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Levit: Levitating Beethoven         


(Peter Meisel photo)

Beethoven’s last three piano sonatas, Opus 109, 110, and 111, are offered worldwide every year through myriad concert venues. Indeed, the huge anticipation of Igor Levit’s interpretation of these iconic works made it hard to come by tickets for this Celebrity Series Concert, and for the capacity audience, given the nasty Seussian Oobleck outside, to arrive. Yet, Jordan Hall filled with music lovers, including many pianists, professional and amateur, the majority having themselves attempted, actually played, and perhaps performed these three interrelated, truly unparalleled works that their composer, with his towering genius, contributed to humankind.

Fast and facile, and, as is done on occasion, nearly without pause, Levit’s “last three” transported those holding on for the ride, a carefully crafted, deft presentation of Beethoven’s deep and musically seismic sonatas, which irrevocably changed the musical world, heralding the Romantic era and, some think, created the possibility for works by Schubert, Liszt, Brahms and many more. Levit, a Millennial who will have achieved 36 years on March 10th, revealed an astounding dynamic range and equally developed facility, though more depth and reflection, at least in honoring Beethoven’s specific tempo and dynamic markings, would also have been welcome.

Levit’s Opus 109 sounded fast and explosive in places, but his sure fingers emphasized the contrasts inherent in the first movement’s alternation between Vivace ma non troppo and Adagio. His e minor Prestissimo gave vent to what a truly modern Steinway can provide as an opening fortissimo and galloped onward quickly to the third movement’s theme and variations, which, for me, reached the pinnacle of his playing of number 30, particularly in the second variation, labeled leggieramente.

Then without more than an inhalation and a hand flourish, Levit dove into the A-flat Major Opus 110, catching the listeners off guard, though many know that some pianists put these two sonatas together, and very occasionally, all three, without pause. Opus 110, generally considered highly “accessible,” and often considered the most “popular” of these last three sonatas, begins with not one but two clear tunes, of which just the first is subsequently richly embellished. Here, both flashed by more quickly than I’d have wished—perhaps reflecting my vintage as compared to the pianist’s. The lyrical first movement might have benefited from incorporation of the composer’s tempo variations, but that is a matter of taste. The Allegro molto second movement , scherzo-like wafted brilliantly. The Adagio ma non troppo served as an expected—and heartfelt bridge—to the Fuga. Indeed, the Opus 110 seemed to suit Levit best of the three works.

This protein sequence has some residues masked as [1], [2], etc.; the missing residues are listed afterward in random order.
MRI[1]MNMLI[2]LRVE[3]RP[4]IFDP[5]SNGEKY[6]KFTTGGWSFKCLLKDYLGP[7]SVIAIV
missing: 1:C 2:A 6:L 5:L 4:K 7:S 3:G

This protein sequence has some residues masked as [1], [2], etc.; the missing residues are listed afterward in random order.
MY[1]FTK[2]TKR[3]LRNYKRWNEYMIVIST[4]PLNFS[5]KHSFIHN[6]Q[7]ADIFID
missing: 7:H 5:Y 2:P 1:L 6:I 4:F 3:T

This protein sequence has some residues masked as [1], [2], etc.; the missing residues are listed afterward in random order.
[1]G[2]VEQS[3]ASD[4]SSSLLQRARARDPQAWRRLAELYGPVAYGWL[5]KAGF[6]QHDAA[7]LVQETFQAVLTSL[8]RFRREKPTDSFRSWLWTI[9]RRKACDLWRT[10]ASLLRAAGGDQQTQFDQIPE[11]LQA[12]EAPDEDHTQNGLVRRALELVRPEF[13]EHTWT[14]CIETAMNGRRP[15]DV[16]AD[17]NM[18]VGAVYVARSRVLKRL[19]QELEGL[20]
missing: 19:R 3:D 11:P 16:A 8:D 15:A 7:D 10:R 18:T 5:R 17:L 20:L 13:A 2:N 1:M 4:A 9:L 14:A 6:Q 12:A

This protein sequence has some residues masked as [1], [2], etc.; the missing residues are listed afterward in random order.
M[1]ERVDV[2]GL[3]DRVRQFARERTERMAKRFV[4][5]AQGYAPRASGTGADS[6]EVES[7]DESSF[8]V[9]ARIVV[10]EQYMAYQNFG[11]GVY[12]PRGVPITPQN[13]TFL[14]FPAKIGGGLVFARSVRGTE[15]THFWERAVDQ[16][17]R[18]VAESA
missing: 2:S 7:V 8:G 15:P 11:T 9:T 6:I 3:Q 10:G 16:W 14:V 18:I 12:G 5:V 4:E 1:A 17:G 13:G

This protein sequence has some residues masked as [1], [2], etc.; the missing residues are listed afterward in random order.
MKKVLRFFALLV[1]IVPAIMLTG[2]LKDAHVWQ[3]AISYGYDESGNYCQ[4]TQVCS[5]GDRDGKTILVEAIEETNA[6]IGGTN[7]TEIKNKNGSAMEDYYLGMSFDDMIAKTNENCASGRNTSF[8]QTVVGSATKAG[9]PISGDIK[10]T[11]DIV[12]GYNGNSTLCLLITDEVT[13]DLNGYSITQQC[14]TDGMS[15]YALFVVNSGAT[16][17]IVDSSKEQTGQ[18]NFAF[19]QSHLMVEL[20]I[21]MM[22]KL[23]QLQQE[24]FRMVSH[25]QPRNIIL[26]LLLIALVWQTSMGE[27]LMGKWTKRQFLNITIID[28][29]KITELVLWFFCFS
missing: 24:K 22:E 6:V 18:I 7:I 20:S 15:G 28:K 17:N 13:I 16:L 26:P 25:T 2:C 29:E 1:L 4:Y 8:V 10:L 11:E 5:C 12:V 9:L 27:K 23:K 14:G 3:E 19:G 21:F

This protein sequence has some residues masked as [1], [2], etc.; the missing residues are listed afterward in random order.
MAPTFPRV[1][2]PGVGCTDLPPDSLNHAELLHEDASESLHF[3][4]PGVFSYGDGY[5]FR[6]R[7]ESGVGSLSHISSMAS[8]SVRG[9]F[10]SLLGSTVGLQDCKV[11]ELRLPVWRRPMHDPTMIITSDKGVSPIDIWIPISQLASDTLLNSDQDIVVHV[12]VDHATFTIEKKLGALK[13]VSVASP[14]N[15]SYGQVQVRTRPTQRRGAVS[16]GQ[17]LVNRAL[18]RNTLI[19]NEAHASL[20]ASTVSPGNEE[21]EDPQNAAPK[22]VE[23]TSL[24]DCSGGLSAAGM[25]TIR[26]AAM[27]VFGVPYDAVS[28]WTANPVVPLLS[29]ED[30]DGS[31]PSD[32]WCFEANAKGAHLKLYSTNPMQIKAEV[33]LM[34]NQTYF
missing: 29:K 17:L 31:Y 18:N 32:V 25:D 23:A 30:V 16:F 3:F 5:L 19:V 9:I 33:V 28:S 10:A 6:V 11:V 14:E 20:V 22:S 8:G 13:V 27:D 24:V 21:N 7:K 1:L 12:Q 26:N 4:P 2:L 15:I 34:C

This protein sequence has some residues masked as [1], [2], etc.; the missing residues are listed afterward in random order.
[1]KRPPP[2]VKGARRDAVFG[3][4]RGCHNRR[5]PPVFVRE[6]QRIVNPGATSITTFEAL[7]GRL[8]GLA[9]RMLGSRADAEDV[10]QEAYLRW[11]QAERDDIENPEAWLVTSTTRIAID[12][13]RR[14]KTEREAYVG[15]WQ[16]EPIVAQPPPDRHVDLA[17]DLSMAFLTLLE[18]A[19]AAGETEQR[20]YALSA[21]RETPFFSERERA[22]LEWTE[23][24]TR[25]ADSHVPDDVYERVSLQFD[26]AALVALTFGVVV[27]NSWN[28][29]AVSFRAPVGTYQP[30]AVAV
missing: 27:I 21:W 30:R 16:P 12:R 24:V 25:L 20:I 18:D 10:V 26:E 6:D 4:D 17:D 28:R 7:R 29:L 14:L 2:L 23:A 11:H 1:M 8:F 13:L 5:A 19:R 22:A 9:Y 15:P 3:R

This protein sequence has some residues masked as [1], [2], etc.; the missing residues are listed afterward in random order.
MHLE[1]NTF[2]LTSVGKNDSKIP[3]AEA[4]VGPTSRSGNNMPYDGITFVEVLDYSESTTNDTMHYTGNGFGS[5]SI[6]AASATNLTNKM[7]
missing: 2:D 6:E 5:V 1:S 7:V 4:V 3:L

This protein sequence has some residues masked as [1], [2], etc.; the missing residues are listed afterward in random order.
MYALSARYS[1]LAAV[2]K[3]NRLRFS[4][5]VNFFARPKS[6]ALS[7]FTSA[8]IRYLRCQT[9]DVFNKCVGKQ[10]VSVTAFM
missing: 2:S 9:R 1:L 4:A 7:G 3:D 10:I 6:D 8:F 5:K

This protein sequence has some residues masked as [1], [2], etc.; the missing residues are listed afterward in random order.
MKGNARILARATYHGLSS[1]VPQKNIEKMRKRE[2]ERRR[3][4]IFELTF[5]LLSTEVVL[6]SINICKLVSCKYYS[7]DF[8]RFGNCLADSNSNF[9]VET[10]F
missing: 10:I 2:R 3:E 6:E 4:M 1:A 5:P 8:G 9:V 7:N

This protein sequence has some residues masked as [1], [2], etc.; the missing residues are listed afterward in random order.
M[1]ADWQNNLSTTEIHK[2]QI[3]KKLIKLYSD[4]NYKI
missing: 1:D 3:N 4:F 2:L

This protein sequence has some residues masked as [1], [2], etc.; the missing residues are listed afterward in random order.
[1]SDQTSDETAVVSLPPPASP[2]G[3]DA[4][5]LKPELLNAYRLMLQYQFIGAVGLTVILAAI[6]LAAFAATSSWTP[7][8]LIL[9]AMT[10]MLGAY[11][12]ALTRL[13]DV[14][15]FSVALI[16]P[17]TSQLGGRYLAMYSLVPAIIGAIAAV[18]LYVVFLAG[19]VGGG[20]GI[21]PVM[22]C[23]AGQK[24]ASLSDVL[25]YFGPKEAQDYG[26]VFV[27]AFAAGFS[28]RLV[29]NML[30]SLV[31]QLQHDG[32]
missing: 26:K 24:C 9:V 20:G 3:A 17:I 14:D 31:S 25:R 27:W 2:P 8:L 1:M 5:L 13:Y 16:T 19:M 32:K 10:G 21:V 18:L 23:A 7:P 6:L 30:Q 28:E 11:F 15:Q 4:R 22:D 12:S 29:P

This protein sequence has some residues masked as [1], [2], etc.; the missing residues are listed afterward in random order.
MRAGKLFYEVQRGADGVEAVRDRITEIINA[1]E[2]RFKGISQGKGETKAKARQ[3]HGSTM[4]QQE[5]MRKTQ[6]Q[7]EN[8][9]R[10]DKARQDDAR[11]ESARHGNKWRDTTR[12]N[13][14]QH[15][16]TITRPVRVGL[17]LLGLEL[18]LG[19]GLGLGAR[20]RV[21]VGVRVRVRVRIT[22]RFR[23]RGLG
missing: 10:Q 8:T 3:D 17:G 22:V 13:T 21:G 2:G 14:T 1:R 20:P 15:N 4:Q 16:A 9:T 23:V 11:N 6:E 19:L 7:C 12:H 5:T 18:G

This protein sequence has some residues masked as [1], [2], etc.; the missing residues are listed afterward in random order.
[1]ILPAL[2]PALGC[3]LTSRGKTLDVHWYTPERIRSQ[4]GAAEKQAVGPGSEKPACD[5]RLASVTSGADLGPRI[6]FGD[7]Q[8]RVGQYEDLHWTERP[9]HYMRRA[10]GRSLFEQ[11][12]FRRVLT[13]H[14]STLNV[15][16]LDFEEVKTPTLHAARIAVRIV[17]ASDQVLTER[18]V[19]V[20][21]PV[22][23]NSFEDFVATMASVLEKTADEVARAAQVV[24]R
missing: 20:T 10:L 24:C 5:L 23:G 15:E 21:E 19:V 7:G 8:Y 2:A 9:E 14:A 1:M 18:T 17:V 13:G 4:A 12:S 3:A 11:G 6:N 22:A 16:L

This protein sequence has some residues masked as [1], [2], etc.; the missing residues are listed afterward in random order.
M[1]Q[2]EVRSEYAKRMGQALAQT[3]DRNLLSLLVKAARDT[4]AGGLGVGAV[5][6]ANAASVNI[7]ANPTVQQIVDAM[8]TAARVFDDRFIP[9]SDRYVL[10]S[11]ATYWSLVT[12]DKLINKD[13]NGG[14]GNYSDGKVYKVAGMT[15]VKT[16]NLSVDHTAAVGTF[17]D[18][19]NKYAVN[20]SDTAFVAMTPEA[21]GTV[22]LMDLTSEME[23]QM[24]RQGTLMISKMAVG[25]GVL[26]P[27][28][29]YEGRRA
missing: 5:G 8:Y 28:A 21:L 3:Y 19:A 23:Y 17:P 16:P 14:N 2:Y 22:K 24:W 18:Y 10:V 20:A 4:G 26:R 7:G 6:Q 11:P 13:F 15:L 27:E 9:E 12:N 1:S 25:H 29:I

The artist rose and bowed before the C Minor Opus 111, one of the most inventive compositions ever written for piano, considering the era and what this (and these other late sonatas) did to usher in the Romantic Period. The Maestoso beginning of the first movement, startling, complex, and emotional, in a dark, nearly strident c minor, ultimately emerges passionately. The final movement in C major conveys resolution, if not resignation, perhaps signifying tranquility and peace. Levit almost became the piano in the first movement, appearing as a possessed extension. The final Arietta with its cantabile, yet ever faster variations, truly transported.

In thinking about these ultimate piano sonatas, some of us, no doubt, have favorite artists and clear opinions about how each sonata, perhaps each phrase, should be executed. Many of us have listened to the scores of recording artists, starting with Artur Schnabel, who was the first to record all 32, and going through recent pressings, especially Levit’s. And some of us have heard Levit deliver these last three sonatas online or, even better, in a hall. And perhaps a few also heard Mitsuko Uchida play them just days ago in New York City.

To be sure, Levit is a charismatic and prodigious musician, whom many of us came to know, love, and admire through his more than 50 generously streamed home performances during the pandemic. His thoughtful activism in several arenas engenders a variety of thanks and admiration from most, including this reviewer. Seeing him and hearing him live was energizing, usefully controversial, and much appreciated.

Julie Ingelfinger studied piano at the Hartt School of Music, Aspen Music Festival and School and at Harvard. She enjoys her day jobs as professor of pediatrics at Harvard Medical School, pediatric nephrologist at Mass General Hospital for Children and deputy editor at the New England Journal of Medicine.

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